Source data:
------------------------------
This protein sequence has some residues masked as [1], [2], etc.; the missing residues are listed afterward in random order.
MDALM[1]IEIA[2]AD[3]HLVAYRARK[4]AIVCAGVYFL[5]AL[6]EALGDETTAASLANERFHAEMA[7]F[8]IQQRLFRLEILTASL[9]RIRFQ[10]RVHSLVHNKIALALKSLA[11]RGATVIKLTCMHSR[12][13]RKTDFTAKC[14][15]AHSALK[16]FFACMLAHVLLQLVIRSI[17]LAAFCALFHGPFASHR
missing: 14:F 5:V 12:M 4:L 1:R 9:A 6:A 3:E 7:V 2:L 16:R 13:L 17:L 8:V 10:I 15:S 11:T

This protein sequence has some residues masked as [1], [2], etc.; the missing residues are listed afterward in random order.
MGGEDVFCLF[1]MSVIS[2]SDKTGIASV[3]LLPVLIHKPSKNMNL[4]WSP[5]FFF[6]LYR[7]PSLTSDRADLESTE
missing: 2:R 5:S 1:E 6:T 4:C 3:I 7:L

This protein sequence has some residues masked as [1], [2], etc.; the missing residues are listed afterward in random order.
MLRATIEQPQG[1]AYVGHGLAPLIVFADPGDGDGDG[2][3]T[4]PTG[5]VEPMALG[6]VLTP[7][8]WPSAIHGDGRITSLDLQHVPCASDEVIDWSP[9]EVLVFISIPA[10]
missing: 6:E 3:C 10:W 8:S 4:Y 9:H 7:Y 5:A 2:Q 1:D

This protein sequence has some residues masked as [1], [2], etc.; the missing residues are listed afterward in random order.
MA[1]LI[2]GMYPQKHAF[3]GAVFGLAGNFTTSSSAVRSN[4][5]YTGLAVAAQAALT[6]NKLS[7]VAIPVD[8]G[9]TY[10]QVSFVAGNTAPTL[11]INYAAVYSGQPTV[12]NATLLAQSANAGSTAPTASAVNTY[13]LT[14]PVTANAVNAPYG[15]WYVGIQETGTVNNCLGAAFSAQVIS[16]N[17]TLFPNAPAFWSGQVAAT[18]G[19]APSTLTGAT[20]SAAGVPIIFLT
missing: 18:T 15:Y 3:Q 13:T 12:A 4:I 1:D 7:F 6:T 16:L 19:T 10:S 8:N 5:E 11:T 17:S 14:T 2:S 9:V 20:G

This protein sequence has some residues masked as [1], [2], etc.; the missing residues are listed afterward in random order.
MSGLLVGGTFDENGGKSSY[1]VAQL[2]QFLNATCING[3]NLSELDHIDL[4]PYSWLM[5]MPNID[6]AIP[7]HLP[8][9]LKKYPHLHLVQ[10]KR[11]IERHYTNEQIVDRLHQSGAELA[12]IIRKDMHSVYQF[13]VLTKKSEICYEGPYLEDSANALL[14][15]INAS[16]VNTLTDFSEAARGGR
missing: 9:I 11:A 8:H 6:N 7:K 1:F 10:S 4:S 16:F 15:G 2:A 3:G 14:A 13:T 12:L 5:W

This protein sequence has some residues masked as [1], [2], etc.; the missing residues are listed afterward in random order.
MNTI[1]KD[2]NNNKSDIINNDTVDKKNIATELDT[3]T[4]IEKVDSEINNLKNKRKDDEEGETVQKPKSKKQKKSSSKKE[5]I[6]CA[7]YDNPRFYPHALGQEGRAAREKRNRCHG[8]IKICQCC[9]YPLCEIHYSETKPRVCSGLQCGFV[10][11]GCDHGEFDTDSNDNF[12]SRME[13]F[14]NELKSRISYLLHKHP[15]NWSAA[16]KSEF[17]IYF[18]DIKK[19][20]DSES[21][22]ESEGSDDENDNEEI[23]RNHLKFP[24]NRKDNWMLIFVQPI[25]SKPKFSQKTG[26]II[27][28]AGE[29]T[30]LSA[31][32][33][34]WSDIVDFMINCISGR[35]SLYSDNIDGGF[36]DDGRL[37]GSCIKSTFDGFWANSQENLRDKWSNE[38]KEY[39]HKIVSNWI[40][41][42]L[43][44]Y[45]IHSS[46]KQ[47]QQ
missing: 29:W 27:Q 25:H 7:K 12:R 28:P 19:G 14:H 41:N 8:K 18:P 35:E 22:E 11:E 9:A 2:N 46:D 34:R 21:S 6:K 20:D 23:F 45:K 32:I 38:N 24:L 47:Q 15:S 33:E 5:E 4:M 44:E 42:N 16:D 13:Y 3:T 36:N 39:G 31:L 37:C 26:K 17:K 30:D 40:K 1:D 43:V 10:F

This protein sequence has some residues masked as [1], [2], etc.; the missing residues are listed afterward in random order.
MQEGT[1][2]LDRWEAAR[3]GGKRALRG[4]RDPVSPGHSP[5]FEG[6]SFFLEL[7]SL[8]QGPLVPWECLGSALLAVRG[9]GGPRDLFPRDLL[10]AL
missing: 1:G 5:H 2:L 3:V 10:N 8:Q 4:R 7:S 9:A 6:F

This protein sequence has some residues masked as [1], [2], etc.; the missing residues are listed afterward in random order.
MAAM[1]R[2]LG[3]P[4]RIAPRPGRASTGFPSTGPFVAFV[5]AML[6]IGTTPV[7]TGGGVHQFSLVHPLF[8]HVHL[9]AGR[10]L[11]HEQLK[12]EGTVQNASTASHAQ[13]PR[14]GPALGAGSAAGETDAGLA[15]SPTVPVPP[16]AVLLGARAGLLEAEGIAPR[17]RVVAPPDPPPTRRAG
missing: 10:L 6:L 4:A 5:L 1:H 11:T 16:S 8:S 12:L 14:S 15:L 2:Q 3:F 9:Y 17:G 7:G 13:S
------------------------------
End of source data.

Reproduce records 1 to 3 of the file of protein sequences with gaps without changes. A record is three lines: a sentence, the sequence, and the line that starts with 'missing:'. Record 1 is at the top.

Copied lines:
This protein sequence has some residues masked as [1], [2], etc.; the missing residues are listed afterward in random order.
MDALM[1]IEIA[2]AD[3]HLVAYRARK[4]AIVCAGVYFL[5]AL[6]EALGDETTAASLANERFHAEMA[7]F[8]IQQRLFRLEILTASL[9]RIRFQ[10]RVHSLVHNKIALALKSLA[11]RGATVIKLTCMHSR[12][13]RKTDFTAKC[14][15]AHSALK[16]FFACMLAHVLLQLVIRSI[17]LAAFCALFHGPFASHR
missing: 14:F 5:V 12:M 4:L 1:R 9:A 6:A 3:E 7:V 2:L 16:R 13:L 17:L 8:V 10:I 15:S 11:T

This protein sequence has some residues masked as [1], [2], etc.; the missing residues are listed afterward in random order.
MGGEDVFCLF[1]MSVIS[2]SDKTGIASV[3]LLPVLIHKPSKNMNL[4]WSP[5]FFF[6]LYR[7]PSLTSDRADLESTE
missing: 2:R 5:S 1:E 6:T 4:C 3:I 7:L

This protein sequence has some residues masked as [1], [2], etc.; the missing residues are listed afterward in random order.
MLRATIEQPQG[1]AYVGHGLAPLIVFADPGDGDGDG[2][3]T[4]PTG[5]VEPMALG[6]VLTP[7][8]WPSAIHGDGRITSLDLQHVPCASDEVIDWSP[9]EVLVFISIPA[10]
missing: 6:E 3:C 10:W 8:S 4:Y 9:H 7:Y 5:A 2:Q 1:D